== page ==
Action by Assemblyman Cymbrowitz Leads to Signage to Protect Holocaust Memorial Park

December 10, 2018

Holocaust Memorial Park is a place intended for quiet reflection and not climbing, bicycling and skateboarding – and thanks to action by Assemblyman Steven Cymbrowitz (D-Brooklyn), there are newly posting signs reminding visitors to avoid activities that disrespect the six million Holocaust victims that the space was created to memorialize.

Back in October, officers of the Holocaust Memorial Committee, the nonprofit organization that advocated and helped secure funding for the park at Emmons Avenue and Shore Boulevard, told Assemblyman Cymbrowitz that they’d been chasing away skateboarders and cyclists they saw riding around and even atop the granite memorials inside the park. They pointed out that these activities were damaging the monuments and surrounding greenery and were inappropriate to the nature of the memorial space, which was established in 1985 and completed in 1997.

Assemblyman Cymbrowitz wrote to Brooklyn Parks Commissioner Marty Maher requesting signage barring bicycling and skateboarding and reminding visitors to be respectful of the park’s purpose. The Parks Department quickly agreed. In an email sent to Assemblyman Cymbrowitz on Oct. 30, Jonathan Kuhn, Director of Art & Antiquities at the NYC Parks Department, wrote, “….we consider this site a highly significant memorial within our collection, with a broad educational purpose, that I’m afraid has assumed even greater significance in recent days.” The Pittsburgh synagogue shooting had occurred three days earlier.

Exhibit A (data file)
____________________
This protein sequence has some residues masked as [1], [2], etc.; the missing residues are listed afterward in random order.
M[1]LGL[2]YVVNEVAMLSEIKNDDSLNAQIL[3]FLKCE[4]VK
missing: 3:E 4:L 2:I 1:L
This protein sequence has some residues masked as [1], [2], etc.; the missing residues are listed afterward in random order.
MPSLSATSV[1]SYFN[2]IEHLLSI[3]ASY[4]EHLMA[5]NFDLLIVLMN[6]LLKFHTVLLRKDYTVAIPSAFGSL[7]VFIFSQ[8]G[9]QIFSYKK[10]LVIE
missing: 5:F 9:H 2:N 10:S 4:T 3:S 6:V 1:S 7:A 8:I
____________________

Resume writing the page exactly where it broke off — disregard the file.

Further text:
On Dec. 10, Assemblyman Cymbrowitz and several Holocaust Memorial Committee co-president Vivian Singer viewed the new signs, which read: “This site honors the memory of those who perished during the Holocaust, symbolizing their places in history through inscriptions on granite stones. This is a place for reflection and remembrance.” Icons on the signs discourage visitors from climbing, skateboarding, bicycling, and walking their dogs on or near the monuments.

“While there is no guarantee that this will eradicate the problem, it is an important first step in making visitors aware that behavior that damages the park and disrespects the Holocaust victims that the park memorializes will not be tolerated,” Assemblyman Cymbrowitz said.